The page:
Waving the Right to Counsel

By Thomas Seigel, Attorney and Former Federal Prosecutor
Criminal charges that could result in jail time entitle the defendant to a free lawyer. The deck is stacked against defendants who choose to represent themselves.

Is it ever a good idea to waive your right to counsel in a criminal case and represent yourself? Deciding to handle your case pro se—a Latin phrase meaning “for yourself”—is almost never the right call. You wouldn’t perform surgery on yourself and probably don’t even cut your own hair. Why, then, would persons untrained in the law act as their own lawyer in serious legal matters?

Let’s look at how to waive the right to counsel and the reasons self-representation is normally a bad idea.

The Right to Counsel

In criminal matters, the right to an attorney is in both the Fifth and Sixth Amendments to the Constitution. The Fifth Amendment, as interpreted by the Supreme Court, gives individuals the right to have an attorney present whenever they are in custody and being interrogated by law enforcement. The Sixth Amendment provides individuals with the right to counsel during all critical stages of court proceedings. In practice, this means all persons charged with any crime for which incarceration is possible are entitled to an attorney from the very first court appearance. If you cannot afford an attorney in situations where the right to counsel applies, you may request a court-appointed lawyer free of charge.

Waiving the Right to Counsel During Custodial Interrogation – Fifth Amendment

From TV and the movies, most people are familiar with the Miranda warnings given by police when they arrest people or otherwise restrain their freedom of movement. Those warnings notify the subjects of their right to an attorney even if they cannot afford one, the right to remain silent, and that their statements can be used against them in court.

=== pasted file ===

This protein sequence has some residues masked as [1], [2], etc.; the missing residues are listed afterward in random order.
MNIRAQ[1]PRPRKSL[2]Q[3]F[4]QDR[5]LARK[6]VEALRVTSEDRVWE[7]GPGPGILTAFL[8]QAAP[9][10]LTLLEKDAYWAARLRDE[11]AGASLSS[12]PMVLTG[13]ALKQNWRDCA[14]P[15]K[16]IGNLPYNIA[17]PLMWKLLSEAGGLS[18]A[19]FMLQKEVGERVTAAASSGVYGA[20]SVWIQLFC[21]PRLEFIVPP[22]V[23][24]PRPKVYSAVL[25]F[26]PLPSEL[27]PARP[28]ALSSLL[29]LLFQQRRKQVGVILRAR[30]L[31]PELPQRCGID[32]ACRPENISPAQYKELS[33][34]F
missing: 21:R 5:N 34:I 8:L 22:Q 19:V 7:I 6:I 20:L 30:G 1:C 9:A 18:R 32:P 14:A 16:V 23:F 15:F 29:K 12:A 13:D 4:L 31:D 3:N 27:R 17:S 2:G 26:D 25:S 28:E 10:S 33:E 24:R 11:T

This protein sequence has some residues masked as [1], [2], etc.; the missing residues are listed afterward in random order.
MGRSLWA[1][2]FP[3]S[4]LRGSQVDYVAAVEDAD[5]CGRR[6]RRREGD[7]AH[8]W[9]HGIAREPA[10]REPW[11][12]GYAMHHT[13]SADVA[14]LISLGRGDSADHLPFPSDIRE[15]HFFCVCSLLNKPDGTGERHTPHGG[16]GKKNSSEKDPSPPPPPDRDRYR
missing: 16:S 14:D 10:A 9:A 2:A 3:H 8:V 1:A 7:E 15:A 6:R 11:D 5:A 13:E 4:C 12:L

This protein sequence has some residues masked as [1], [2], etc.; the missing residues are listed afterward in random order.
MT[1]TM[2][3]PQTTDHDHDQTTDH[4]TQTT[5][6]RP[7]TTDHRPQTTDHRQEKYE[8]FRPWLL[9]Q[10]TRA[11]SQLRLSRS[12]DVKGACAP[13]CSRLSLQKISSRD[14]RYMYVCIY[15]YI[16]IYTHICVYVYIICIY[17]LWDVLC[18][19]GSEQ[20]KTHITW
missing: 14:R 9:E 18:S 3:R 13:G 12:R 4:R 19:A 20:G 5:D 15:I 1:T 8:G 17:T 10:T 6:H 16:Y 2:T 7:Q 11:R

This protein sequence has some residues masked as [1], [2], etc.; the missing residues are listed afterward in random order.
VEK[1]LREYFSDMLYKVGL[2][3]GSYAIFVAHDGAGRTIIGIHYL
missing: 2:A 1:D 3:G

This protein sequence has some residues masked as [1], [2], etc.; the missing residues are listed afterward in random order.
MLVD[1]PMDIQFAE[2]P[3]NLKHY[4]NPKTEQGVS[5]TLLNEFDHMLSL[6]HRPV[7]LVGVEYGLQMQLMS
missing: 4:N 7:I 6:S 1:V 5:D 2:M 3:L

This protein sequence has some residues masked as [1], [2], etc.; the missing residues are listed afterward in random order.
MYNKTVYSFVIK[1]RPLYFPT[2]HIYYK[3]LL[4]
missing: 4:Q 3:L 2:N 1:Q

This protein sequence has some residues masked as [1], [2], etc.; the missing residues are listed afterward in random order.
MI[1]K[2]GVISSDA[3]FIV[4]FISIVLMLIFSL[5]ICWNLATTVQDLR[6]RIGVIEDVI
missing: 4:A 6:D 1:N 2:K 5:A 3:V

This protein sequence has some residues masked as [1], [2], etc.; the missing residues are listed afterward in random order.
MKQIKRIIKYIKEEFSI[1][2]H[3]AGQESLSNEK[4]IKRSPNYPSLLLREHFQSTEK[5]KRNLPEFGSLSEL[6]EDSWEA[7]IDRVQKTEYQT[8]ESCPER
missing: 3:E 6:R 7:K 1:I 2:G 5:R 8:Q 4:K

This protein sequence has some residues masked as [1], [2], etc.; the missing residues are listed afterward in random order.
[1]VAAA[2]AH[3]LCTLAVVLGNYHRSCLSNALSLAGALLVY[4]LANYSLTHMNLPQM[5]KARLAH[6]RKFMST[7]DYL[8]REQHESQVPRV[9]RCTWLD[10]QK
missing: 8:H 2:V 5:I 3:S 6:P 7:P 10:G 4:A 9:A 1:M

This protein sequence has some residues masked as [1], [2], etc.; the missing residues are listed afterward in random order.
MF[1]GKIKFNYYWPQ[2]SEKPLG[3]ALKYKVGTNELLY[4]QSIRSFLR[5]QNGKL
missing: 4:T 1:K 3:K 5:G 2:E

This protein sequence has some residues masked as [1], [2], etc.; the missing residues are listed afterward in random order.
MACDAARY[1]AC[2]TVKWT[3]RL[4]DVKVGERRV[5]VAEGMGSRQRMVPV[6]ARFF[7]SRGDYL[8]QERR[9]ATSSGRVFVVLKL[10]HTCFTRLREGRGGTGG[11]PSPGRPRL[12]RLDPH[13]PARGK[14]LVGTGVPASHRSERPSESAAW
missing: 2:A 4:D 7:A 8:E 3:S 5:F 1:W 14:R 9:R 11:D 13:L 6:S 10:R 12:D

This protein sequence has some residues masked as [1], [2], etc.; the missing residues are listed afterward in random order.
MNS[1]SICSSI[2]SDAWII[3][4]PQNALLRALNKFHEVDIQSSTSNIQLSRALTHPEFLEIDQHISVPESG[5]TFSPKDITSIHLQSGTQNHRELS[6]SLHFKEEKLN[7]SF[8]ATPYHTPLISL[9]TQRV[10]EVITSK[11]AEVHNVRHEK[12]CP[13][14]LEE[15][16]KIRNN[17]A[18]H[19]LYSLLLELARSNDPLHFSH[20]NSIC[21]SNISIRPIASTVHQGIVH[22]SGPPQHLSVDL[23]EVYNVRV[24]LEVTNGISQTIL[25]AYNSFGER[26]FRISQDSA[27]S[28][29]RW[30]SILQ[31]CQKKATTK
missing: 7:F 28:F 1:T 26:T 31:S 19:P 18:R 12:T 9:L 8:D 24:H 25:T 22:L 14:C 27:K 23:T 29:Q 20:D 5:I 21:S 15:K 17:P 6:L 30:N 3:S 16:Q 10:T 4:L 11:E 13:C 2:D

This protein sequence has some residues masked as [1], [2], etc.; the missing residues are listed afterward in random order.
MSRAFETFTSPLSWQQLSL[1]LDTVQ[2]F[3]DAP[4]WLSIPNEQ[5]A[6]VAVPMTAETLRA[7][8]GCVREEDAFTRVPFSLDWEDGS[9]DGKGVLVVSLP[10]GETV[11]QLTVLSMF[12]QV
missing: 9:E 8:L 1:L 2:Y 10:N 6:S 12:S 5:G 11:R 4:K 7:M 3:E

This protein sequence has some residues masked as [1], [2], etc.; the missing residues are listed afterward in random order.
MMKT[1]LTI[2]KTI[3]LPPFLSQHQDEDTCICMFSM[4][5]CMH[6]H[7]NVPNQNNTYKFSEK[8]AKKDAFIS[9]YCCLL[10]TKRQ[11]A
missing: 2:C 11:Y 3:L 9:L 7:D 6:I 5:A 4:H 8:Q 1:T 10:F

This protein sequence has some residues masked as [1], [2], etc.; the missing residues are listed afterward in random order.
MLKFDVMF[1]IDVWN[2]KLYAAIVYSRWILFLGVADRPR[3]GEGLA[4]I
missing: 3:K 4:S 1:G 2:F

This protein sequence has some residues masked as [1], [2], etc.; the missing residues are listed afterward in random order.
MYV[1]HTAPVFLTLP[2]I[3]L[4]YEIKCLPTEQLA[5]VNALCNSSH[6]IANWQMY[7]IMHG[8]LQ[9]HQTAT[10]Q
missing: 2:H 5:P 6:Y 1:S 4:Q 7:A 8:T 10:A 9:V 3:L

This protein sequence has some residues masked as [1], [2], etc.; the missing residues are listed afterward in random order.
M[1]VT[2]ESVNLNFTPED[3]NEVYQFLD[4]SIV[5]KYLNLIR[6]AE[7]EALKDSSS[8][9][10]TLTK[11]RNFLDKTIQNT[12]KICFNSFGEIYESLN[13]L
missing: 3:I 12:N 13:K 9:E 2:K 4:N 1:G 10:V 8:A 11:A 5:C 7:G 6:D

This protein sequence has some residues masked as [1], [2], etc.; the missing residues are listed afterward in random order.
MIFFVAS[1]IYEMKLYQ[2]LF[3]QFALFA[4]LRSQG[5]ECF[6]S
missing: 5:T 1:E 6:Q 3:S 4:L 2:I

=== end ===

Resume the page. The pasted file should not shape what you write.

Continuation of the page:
In practice, after giving the Miranda warnings, law enforcement will often ask arrested individuals to waive their right to have an attorney present during questioning. Indeed, they might ask them to sign a document indicating they have been advised of their rights, understand them, and choose to waive them. The police do this so that they can interview persons in custody and later use their statements against them in court.

The consequences to defendants who waive their rights and voluntarily speak to law enforcement are almost never good. Even in trying to explain themselves, unrepresented defendants often make mistaken or confusing statements that could hurt their chances in court. Prosecutors do not have to introduce evidence of statements made by defendants to prove their innocence, but they will make sure a jury hears testimony from interviewing officers about all of the statements indicating defendants’ guilt.

If law enforcement questions you in custody without advising you of your rights and getting a waiver, your statements will very likely be inadmissible in the case against you. Also, by waiving your right to counsel during custodial interrogation, you are not waiving the right to have a lawyer in your court case. Further, you can always withdraw a waiver of the right to counsel at any time.